Graphic Jump LocationF3 :

(a) Transmission electron microscopy (TEM) micrograph of Amyloid-beta 42 (Aβ42) fibrils. (b) TEM micrograph of Aβ42 oligomers. (c) Optical images of N2a cells treated with the Aβ42 peptides for 2.5 h. The fluorescence signal is from the FAM fluorescein labeled on the Aβ42 peptides. DIC, differential interference contrast.

Figure 4 shows the membrane topography on the N2a cells obtained by NIWOP. Because the height variations on the whole cell are often larger than the NIWOP measurement dynamic range, we arbitrarily selected a 10μm×10μm region at the edge of each cell, and calculated the standard deviations of the membrane height in this region as the estimation of membrane roughness. For each condition of experiment, we captured one NIWOP image per minute at the same field of view for 3 h. With both the treatments of EFs and 5 μM Aβ42 fibrils or oligomers, the cells were alive during all the experiments.

Graphic Jump LocationF4 :

The topography of Neuro-2a (N2a) cells measured by NIWOP. The left column contains the results measured after 0.5 h of treatments; while the right column shows the results after 2.5 h. In each column, the regions in the dashed boxes (30μm×30μm) in the left panels are magnified in the right panels: (a) 5 μM Aβ42 fibrils treatment, (b) 5 μM Aβ42 oligomers treatment, (c) 5 μM Aβ42 fibrils and 300mV/mm direct-current electric field (dcEF) treatment, (d) 5 μM Aβ42 oligomers and 300mV/mm dcEF treatment.

Figure 5 shows the statistics of the membrane roughness of the N2a cells under various treatments. In order to ensure that the Aβ42 peptides had sufficient time to perform their reactions on cell membranes, we compared the membrane roughness at 0.5 and 2.5 h after the treatment. In Fig. 5, we see that both the Aβ42 fibrils and oligomers reduced the membrane roughness, which could result from the increase of membrane stiffness, as reported by Lulevich et al.8 At 0.5 h, the effect of oligomers was more significant than that of the fibrils. After 2.5 h of treatment, the fibrils reduced the membrane roughness by 18%, while the oligomers reduced the membrane roughness by 32%. The effect of Aβ42 oligomers on the roughness of N2a cell membrane was faster and stronger than that of Aβ42 fibrils. This result correlates well with the cytotoxicity of Aβ42 oligomer and Aβ42 fibrils.8,21 These data suggest that the membrane roughness could be used as a cellular diagnostic parameter related to the effects of Aβ peptides.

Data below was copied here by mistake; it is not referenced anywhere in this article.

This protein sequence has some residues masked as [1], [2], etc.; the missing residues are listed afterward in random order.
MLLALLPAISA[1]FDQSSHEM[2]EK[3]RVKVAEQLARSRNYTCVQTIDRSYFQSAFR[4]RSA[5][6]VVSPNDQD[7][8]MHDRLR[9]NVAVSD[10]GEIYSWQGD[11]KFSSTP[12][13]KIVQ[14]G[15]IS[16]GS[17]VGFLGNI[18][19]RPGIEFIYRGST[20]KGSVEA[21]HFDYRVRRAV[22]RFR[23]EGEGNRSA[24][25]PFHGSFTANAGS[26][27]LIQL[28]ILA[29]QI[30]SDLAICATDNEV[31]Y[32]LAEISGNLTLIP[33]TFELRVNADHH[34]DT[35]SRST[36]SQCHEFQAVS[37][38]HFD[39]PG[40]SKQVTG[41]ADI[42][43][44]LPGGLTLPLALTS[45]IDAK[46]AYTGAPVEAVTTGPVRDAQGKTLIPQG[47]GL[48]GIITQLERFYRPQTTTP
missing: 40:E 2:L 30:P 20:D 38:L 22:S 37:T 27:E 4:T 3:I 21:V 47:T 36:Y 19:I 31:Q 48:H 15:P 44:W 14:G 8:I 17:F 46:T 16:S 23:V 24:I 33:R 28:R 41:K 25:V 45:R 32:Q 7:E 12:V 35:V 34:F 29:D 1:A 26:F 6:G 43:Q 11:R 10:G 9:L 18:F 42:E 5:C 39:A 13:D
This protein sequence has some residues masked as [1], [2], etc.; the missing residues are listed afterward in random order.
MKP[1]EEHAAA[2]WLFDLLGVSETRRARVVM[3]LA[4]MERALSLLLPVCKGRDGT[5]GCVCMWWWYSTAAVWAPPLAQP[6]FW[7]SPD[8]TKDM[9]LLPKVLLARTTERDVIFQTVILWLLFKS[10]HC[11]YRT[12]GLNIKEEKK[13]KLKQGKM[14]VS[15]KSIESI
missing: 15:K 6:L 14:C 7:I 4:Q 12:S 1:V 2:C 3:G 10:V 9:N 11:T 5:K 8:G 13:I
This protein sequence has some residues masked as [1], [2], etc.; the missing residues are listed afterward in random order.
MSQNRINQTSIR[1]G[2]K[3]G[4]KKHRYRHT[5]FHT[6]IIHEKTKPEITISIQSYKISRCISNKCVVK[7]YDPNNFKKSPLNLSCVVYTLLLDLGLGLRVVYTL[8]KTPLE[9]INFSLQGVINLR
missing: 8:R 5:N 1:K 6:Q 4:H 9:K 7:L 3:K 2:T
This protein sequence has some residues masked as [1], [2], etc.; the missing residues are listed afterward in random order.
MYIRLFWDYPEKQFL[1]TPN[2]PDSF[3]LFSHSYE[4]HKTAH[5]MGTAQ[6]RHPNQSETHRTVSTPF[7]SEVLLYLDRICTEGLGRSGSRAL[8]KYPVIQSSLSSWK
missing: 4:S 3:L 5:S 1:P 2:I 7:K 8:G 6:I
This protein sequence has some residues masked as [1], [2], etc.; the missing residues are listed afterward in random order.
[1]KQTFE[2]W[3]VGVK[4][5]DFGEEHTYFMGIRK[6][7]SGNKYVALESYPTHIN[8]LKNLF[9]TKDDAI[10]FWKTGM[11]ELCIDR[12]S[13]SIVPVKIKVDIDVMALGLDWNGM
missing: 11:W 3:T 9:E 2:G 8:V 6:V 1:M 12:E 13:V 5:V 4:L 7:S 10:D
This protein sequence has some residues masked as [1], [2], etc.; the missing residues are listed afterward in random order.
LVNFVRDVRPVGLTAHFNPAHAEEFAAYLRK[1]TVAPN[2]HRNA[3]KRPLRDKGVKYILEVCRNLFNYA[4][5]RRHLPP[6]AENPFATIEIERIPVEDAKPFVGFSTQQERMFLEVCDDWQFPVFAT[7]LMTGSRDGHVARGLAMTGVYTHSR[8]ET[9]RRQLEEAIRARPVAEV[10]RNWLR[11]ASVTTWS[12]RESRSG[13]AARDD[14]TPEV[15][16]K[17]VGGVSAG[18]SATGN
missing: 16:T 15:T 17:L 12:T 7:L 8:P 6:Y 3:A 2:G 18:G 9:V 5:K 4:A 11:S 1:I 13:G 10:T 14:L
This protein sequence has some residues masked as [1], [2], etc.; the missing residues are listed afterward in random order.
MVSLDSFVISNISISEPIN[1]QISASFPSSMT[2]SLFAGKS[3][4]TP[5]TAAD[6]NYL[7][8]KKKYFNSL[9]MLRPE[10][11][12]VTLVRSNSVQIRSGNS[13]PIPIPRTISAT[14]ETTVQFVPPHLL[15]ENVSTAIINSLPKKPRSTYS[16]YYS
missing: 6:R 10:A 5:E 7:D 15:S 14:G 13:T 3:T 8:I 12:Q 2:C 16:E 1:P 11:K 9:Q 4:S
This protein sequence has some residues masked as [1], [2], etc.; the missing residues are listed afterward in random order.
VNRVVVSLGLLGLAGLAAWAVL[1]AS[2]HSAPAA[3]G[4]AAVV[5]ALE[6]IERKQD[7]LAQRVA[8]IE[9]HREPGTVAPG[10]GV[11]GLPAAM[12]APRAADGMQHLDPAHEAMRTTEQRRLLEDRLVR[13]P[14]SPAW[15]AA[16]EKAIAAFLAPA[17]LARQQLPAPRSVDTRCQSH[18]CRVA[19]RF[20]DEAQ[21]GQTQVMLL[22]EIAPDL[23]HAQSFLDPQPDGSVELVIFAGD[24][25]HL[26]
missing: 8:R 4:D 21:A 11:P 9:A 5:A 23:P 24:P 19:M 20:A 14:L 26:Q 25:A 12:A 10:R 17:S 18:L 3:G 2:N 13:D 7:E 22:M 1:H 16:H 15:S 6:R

Graphic Jump LocationF5 :

Membrane roughness of N2a cells with the treatments of Aβ42 fibrils, oligomers, and a 300mV/mm dcEF for 0.5 and 2.5 h. For each condition, >10 cells were measured in one experiment. Each experiment was repeated three times. Data show the mean±standard error of the mean of the three experiments.

We also compare the effects of dcEF and the treatment with Aβ42. The 300mV/mm dcEF alone did not change the membrane roughness after 0.5 or 2.5 h of treatment. However, for the cells treated with Aβ42 peptides, after 2.5 h of treatment we found that the dcEF could make the roughness higher than the cells treated for 0.5 h. The effect of the dcEF was more significant on the oligomer-treated cells. The membrane roughness could be raised to the level of the control group after 2.5 h of the EF stimulation. In comparison, for the cells treated with Aβ42 fibrils, the membrane roughness was still lower than that of the control group at the 2.5th hour. This result indicates that the dcEF may counteract the change on membrane stiffness induced by Aβ42. Because the effect of Aβ42 oligomers was compensated more than that of the fibrils, we conjecture that the dcEF produces larger influences on the functions of the Aβ42 oligomers than on those of the fibrils. It has been known that Aβ oligomers can bind to cell membranes more effectively than the fibrils.5 Liao et al. had demonstrated that negatively charged gold nanoparticles can inhibit Aβ fibril formation and reduced the cellular toxicity of Aβ oligomers.22 Their results verified that Aβ aggregation could be affected by charged particles or molecules. We thus postulate that the dcEF effect on membrane roughness against the Aβ oligomers might also be related to the alteration of the Aβ aggregates and/or reduction of the cellular effects of Aβ peptides.